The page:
The war between Israelis and Palestinians is to a some extent a war over water. The river under contention is the Jordan River, used by Israel, Jordan, Syria, Lebanon, and the West Bank. Israel’s extensive industrial agriculture requires river water as well as the groundwater of the West Bank. Though only 3 percent of the Jordan basin lies in Israel, it provides for 60 percent of its water needs. The 1967 war was in effect on occupation of the freshwater resources from the Golan Heights, the Sea of Galilee, the Jordan River, and the West Bank. As Middle-Eastern scholar Ewan Anderson, notes, ”The West Bank has become a critical source of water for Israel, and it could be argued that this consideration outweighs other political and strategic factors.”

World Bank/Asian Development Bank (ADB) financing is also unleashing water wars between states and citizens. For example, when a dam was constructed on Banas River in Rajasthan to divert water to the cities of Jaipur and Ajmer, five villagers at a peaceful protest demanding release of water for local use were shot dead by the police, on 26 August, 2005. The giant USD200 billion River-Linking Project will dam and divert every river in India and is sure to create millions of water wars.

Instead of recognising that globalisation’s ecological footprint is crushing land and people, the new culturally and intellectually uprooted elite talk of too many people on the land. They even talk of natural resources as a comparative disadvantage. A recent article by the secretary finance of the government of Kerala was titled, ”When Natural Resources Are A Menace For Nations: Comparative Disadvantage” (Alok Sheel, Financial Express, April 12, 2006). The article states, ”The view that natural resources can contribute to the comparative disadvantage of nations is relatively recent. If the state is unable to maintain public order, economic activities either collapse or migrate. Natural resources, however, cannot migrate and are easy prey for militant groups.”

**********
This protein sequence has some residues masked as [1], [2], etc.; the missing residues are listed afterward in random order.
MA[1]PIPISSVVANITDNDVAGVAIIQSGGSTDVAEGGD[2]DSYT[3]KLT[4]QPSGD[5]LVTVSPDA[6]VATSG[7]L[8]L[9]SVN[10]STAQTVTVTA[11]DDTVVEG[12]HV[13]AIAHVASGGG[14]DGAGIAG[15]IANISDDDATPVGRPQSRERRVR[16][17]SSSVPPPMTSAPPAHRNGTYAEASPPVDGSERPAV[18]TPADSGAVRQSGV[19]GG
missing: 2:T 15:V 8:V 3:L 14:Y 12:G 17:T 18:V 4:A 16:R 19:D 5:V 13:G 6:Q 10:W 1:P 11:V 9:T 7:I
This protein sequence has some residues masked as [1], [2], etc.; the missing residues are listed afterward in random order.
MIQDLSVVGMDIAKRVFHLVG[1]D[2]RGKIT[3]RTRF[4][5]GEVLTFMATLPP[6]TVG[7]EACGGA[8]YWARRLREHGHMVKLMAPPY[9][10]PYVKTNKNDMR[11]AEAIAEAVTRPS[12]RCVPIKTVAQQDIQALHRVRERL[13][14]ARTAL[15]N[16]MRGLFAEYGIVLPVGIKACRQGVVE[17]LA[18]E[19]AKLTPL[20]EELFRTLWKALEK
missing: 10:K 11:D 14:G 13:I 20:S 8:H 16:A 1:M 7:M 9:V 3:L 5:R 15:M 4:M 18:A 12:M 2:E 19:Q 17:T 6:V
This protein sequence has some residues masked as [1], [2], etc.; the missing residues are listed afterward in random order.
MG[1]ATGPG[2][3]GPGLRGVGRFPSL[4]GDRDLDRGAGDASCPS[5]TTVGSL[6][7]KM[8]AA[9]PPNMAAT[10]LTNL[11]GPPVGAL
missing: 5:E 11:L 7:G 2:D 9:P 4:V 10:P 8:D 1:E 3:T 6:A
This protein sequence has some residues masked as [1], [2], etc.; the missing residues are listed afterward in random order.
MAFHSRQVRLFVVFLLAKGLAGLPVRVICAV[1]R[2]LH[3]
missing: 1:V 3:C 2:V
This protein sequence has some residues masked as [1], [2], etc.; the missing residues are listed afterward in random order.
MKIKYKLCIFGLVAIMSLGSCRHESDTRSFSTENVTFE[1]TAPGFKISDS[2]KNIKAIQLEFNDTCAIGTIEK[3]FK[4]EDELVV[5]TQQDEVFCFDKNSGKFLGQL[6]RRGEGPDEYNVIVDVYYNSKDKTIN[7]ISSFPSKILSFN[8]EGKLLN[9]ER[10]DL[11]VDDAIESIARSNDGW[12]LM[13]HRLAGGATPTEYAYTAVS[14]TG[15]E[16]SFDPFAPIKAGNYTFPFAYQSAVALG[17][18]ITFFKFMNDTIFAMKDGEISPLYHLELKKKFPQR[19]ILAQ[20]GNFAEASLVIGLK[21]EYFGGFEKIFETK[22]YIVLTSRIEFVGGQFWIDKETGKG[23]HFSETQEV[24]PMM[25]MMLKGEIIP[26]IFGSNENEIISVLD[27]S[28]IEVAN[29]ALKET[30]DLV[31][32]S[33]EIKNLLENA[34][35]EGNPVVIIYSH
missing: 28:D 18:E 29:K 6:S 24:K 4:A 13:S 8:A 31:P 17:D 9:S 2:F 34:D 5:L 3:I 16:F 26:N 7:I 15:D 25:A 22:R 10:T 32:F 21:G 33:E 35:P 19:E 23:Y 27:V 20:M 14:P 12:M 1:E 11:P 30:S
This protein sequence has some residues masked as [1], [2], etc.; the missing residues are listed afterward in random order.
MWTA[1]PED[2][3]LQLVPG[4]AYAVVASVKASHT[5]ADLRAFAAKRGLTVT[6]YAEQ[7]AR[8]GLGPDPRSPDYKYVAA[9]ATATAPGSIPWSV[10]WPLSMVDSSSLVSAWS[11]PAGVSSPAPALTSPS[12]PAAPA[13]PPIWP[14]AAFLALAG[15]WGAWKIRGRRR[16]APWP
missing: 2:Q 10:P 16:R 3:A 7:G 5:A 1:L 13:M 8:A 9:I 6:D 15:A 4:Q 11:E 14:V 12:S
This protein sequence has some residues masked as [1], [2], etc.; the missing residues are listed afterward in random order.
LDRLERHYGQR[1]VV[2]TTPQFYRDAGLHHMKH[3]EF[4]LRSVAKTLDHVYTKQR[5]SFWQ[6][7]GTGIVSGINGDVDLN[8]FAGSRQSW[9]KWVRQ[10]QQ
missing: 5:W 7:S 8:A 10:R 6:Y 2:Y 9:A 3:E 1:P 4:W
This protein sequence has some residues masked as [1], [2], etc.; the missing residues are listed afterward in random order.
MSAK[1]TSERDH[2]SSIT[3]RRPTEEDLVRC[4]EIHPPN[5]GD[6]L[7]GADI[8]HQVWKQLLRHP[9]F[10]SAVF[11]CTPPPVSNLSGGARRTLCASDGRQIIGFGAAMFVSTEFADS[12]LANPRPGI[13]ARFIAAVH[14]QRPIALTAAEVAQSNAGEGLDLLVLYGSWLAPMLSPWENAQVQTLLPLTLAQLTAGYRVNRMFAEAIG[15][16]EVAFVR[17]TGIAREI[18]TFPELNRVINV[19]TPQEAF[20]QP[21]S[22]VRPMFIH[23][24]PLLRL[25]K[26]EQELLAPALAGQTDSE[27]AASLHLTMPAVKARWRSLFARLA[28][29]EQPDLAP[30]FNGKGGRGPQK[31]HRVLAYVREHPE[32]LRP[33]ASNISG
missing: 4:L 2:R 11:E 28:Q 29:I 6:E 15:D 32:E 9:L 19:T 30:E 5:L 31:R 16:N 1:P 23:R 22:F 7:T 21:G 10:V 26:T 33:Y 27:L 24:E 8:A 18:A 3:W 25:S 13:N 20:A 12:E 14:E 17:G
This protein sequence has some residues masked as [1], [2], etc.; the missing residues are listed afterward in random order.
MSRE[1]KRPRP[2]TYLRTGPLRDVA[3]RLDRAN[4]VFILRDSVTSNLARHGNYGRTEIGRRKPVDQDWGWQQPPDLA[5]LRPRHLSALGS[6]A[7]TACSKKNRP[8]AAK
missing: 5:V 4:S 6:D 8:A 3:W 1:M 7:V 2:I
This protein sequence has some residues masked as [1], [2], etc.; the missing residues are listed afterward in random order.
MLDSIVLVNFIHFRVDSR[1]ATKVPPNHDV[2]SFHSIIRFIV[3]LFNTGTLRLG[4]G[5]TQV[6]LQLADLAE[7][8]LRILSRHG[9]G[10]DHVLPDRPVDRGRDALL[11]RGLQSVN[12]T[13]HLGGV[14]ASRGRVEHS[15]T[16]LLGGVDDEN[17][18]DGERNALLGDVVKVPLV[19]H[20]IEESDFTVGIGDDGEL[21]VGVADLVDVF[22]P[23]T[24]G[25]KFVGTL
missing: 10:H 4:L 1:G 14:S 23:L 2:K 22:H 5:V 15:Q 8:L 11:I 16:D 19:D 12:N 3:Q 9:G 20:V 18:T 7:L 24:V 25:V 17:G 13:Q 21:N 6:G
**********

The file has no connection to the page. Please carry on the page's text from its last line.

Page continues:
The author goes on to argue, ”Natural resources have no economic value at source. Therefore, what gives these resources economic value are the ever increasing avenues of plugging into global trade facilitated by lowering of trade barriers.”

However, it is precisely this trade liberalisation that is allowing corporations to encroach on the ecological space of local communities, thus unleashing conflicts. For local people, natural resources like land and water definitely have value. Denying value at source is denying the prior rights and prior uses of land and water. This is how neoliberal economies create an ecological and social blind spot and can redefine natural resources, the very basis of life, as a ”menace” and ”comparative disadvantage”. The problem is not natural resources but free trade and globalisation. The problem is not people but corporate greed and partnerships between corporations and states to usurp people’s resources and violate their fundamental rights.

If globalisation is pushed relentlessly, these resource wars will grow and globalisation will be slowed to a halt by ecological catastrophes and conflicts over resources — or, the movements for ecological sustainability and social justice will succeed in resisting globalisation’s ecological overreaching by laying the foundations for an Earth Democracy, in which we live lightly on the earth and share her vital resources equitably. (END/COPYRIGHT IPS)